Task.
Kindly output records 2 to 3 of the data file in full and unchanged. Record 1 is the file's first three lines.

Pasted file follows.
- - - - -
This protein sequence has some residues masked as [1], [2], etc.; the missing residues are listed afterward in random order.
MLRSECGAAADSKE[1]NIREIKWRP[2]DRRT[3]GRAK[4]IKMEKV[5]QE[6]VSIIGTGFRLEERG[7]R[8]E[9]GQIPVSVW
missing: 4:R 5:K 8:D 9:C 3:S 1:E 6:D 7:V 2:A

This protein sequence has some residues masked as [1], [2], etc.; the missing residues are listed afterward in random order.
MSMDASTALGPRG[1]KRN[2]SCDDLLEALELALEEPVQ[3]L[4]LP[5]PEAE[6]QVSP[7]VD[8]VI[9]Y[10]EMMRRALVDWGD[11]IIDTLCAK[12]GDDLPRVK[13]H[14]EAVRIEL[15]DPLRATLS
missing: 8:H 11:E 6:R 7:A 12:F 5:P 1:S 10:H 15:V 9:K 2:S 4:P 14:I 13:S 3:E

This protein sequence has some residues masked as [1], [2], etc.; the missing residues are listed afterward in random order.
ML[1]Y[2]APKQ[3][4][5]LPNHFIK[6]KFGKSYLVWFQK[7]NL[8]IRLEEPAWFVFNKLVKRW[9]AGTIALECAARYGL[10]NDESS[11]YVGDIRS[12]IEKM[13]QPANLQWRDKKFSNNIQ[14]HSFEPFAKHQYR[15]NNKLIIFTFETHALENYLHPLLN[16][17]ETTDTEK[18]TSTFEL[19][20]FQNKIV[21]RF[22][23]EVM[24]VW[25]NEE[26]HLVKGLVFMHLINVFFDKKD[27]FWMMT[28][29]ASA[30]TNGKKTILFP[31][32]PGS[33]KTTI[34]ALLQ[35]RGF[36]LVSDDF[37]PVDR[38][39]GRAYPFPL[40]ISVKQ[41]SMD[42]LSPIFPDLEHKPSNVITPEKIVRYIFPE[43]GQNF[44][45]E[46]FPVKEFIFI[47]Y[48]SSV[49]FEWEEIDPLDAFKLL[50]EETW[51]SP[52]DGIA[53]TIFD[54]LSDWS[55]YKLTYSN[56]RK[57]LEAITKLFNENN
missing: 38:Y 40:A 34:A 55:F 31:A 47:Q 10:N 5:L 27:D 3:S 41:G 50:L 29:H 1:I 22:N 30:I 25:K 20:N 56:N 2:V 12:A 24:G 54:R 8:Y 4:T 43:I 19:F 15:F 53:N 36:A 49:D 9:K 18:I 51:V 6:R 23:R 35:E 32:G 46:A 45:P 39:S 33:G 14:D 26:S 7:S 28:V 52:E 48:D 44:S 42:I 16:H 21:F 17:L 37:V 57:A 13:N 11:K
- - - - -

This protein sequence has some residues masked as [1], [2], etc.; the missing residues are listed afterward in random order.
MSMDASTALGPRG[1]KRN[2]SCDDLLEALELALEEPVQ[3]L[4]LP[5]PEAE[6]QVSP[7]VD[8]VI[9]Y[10]EMMRRALVDWGD[11]IIDTLCAK[12]GDDLPRVK[13]H[14]EAVRIEL[15]DPLRATLS
missing: 8:H 11:E 6:R 7:A 12:F 5:P 1:S 10:H 15:V 9:K 2:S 4:P 14:I 13:S 3:E

This protein sequence has some residues masked as [1], [2], etc.; the missing residues are listed afterward in random order.
ML[1]Y[2]APKQ[3][4][5]LPNHFIK[6]KFGKSYLVWFQK[7]NL[8]IRLEEPAWFVFNKLVKRW[9]AGTIALECAARYGL[10]NDESS[11]YVGDIRS[12]IEKM[13]QPANLQWRDKKFSNNIQ[14]HSFEPFAKHQYR[15]NNKLIIFTFETHALENYLHPLLN[16][17]ETTDTEK[18]TSTFEL[19][20]FQNKIV[21]RF[22][23]EVM[24]VW[25]NEE[26]HLVKGLVFMHLINVFFDKKD[27]FWMMT[28][29]ASA[30]TNGKKTILFP[31][32]PGS[33]KTTI[34]ALLQ[35]RGF[36]LVSDDF[37]PVDR[38][39]GRAYPFPL[40]ISVKQ[41]SMD[42]LSPIFPDLEHKPSNVITPEKIVRYIFPE[43]GQNF[44][45]E[46]FPVKEFIFI[47]Y[48]SSV[49]FEWEEIDPLDAFKLL[50]EETW[51]SP[52]DGIA[53]TIFD[54]LSDWS[55]YKLTYSN[56]RK[57]LEAITKLFNENN
missing: 38:Y 40:A 34:A 55:F 31:A 47:Q 10:N 5:L 27:D 3:S 41:G 50:L 29:H 1:I 22:N 30:I 25:K 20:N 56:N 2:V 12:A 24:G 54:R 8:Y 4:T 43:I 19:F 15:F 53:N 36:A 49:D 9:K 18:I 51:V 6:R 23:R 35:E 32:G 46:A 45:P 39:S 33:G 14:D 26:S 7:S 28:V 52:E 48:D 44:S 42:I 16:H 21:F 17:L 37:V 57:A 13:N 11:K